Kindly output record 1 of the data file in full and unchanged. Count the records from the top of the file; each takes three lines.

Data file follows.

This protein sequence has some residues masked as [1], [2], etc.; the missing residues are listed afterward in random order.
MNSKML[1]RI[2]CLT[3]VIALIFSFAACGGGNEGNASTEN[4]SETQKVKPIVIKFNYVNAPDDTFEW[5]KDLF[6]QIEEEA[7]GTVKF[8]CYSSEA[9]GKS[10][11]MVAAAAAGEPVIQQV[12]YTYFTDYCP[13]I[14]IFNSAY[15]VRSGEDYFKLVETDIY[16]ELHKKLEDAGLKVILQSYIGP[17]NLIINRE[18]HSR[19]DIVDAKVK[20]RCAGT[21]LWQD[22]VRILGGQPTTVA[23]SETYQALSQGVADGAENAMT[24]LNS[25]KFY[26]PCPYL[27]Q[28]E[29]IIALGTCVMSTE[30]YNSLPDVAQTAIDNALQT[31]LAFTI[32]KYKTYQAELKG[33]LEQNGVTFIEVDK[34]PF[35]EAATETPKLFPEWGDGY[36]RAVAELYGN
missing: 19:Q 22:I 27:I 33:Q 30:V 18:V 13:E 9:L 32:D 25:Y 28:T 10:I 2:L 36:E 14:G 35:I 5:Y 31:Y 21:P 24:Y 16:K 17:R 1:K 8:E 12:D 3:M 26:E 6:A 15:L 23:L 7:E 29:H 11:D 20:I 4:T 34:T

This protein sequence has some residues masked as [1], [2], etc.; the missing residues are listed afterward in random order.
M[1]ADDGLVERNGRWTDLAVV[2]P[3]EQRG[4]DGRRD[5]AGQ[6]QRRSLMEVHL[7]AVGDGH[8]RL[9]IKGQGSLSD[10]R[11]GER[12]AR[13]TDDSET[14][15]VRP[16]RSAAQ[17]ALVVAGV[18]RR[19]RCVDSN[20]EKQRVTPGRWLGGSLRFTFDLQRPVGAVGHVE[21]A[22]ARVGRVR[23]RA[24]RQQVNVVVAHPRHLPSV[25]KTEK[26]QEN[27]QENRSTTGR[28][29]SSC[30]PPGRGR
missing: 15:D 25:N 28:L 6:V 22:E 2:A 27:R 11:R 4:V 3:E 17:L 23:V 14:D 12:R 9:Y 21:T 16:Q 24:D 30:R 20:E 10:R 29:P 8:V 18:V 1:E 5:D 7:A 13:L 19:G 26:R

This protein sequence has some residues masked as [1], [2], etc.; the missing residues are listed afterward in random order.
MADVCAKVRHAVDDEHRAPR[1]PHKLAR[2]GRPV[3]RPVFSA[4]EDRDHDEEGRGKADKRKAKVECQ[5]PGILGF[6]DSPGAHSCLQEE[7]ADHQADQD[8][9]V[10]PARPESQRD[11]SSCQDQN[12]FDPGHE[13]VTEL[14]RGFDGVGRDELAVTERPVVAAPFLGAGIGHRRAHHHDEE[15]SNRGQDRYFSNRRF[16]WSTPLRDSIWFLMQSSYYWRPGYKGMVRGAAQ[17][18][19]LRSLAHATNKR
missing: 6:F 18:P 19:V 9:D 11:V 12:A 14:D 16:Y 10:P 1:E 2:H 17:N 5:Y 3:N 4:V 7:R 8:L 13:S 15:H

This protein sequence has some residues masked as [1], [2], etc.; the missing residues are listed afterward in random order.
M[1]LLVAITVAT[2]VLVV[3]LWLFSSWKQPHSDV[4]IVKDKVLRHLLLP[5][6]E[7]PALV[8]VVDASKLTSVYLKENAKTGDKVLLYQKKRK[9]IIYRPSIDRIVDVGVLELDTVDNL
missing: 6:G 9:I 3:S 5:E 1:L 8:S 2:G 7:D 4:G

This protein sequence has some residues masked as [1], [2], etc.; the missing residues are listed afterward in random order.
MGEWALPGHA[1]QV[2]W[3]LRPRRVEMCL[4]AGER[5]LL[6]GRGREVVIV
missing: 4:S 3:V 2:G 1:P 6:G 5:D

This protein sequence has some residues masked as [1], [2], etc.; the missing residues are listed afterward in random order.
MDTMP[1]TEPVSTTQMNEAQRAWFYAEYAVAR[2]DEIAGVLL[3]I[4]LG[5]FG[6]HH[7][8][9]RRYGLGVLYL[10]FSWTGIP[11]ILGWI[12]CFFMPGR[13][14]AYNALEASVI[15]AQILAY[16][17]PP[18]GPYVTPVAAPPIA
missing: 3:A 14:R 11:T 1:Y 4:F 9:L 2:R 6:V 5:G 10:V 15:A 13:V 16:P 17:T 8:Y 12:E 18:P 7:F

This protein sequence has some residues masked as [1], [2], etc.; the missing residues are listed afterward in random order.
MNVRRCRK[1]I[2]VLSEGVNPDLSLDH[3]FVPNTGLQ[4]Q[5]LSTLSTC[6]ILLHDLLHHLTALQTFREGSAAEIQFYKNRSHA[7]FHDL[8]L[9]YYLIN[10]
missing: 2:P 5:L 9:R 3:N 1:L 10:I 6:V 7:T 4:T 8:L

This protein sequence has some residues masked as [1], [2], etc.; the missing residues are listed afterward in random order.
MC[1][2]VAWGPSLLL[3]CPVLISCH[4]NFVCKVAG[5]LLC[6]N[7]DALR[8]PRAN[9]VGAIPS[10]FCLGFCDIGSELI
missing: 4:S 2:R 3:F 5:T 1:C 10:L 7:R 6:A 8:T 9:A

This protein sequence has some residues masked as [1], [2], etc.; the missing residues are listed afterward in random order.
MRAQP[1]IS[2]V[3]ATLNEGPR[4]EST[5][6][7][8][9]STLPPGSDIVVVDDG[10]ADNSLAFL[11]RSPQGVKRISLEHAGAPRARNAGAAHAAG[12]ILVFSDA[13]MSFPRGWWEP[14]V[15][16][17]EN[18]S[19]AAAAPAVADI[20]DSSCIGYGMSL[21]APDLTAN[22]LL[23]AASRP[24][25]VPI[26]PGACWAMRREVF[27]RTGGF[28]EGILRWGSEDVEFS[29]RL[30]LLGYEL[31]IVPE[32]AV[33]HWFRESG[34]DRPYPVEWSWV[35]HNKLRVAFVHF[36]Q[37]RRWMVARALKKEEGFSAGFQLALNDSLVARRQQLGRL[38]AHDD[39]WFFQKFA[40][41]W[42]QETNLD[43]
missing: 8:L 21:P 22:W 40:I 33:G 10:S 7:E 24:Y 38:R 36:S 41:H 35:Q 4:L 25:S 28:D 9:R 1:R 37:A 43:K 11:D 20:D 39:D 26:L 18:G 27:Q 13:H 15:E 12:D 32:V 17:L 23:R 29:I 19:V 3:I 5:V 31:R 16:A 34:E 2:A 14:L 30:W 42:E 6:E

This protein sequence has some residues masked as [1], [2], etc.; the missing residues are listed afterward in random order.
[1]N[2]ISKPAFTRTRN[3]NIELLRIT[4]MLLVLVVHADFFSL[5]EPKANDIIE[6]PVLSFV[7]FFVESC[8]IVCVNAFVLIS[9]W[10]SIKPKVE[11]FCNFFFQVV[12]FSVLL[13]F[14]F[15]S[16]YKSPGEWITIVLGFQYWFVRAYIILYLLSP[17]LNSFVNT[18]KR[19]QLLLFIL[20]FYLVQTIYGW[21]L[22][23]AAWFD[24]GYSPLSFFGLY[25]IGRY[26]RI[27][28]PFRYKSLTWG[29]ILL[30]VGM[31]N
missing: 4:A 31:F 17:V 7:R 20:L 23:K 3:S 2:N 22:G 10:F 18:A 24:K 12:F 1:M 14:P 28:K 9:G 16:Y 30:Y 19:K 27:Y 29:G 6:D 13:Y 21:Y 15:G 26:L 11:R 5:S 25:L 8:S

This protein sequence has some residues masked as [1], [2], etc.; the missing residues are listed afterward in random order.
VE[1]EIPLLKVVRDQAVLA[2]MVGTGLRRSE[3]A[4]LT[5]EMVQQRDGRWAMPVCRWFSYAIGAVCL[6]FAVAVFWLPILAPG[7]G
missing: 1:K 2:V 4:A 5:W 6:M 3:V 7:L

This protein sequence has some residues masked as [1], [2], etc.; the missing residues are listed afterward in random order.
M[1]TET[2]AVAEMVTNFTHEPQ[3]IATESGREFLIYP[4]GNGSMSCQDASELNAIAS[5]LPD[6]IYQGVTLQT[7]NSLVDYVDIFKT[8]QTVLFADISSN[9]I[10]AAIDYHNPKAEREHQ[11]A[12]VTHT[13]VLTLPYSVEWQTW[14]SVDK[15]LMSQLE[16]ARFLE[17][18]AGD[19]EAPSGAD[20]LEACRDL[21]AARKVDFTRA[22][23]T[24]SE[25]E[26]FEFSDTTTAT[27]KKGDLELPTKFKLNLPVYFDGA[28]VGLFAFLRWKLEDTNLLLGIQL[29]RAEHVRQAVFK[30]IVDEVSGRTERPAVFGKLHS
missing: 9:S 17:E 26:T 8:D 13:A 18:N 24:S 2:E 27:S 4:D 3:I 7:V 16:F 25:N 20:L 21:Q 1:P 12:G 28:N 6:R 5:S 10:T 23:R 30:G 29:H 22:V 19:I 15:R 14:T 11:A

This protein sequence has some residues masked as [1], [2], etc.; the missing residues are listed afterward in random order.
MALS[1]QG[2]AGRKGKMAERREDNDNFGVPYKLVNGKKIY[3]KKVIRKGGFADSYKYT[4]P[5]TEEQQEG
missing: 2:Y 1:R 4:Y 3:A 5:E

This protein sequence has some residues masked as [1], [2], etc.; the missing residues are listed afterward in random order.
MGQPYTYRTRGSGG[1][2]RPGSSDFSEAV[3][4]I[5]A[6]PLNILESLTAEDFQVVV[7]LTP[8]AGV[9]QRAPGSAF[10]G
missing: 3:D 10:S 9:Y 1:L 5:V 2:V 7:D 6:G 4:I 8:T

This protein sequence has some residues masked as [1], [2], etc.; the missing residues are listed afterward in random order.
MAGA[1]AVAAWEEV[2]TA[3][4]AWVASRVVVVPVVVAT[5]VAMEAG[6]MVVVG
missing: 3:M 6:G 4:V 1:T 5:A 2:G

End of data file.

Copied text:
This protein sequence has some residues masked as [1], [2], etc.; the missing residues are listed afterward in random order.
MNSKML[1]RI[2]CLT[3]VIALIFSFAACGGGNEGNASTEN[4]SETQKVKPIVIKFNYVNAPDDTFEW[5]KDLF[6]QIEEEA[7]GTVKF[8]CYSSEA[9]GKS[10][11]MVAAAAAGEPVIQQV[12]YTYFTDYCP[13]I[14]IFNSAY[15]VRSGEDYFKLVETDIY[16]ELHKKLEDAGLKVILQSYIGP[17]NLIINRE[18]HSR[19]DIVDAKVK[20]RCAGT[21]LWQD[22]VRILGGQPTTVA[23]SETYQALSQGVADGAENAMT[24]LNS[25]KFY[26]PCPYL[27]Q[28]E[29]IIALGTCVMSTE[30]YNSLPDVAQTAIDNALQT[31]LAFTI[32]KYKTYQAELKG[33]LEQNGVTFIEVDK[34]PF[35]EAATETPKLFPEWGDGY[36]RAVAELYGN
missing: 19:Q 22:I 27:I 33:Q 30:V 18:V 13:E 9:L 32:D 25:Y 28:T 10:I 2:L 36:E 14:G 35:I 5:Y 31:Y 21:P 24:Y 16:K 17:R 1:K 8:E 12:D 3:M 26:E 6:A 15:L 23:L 7:E 29:H 11:D 20:I 4:T 34:T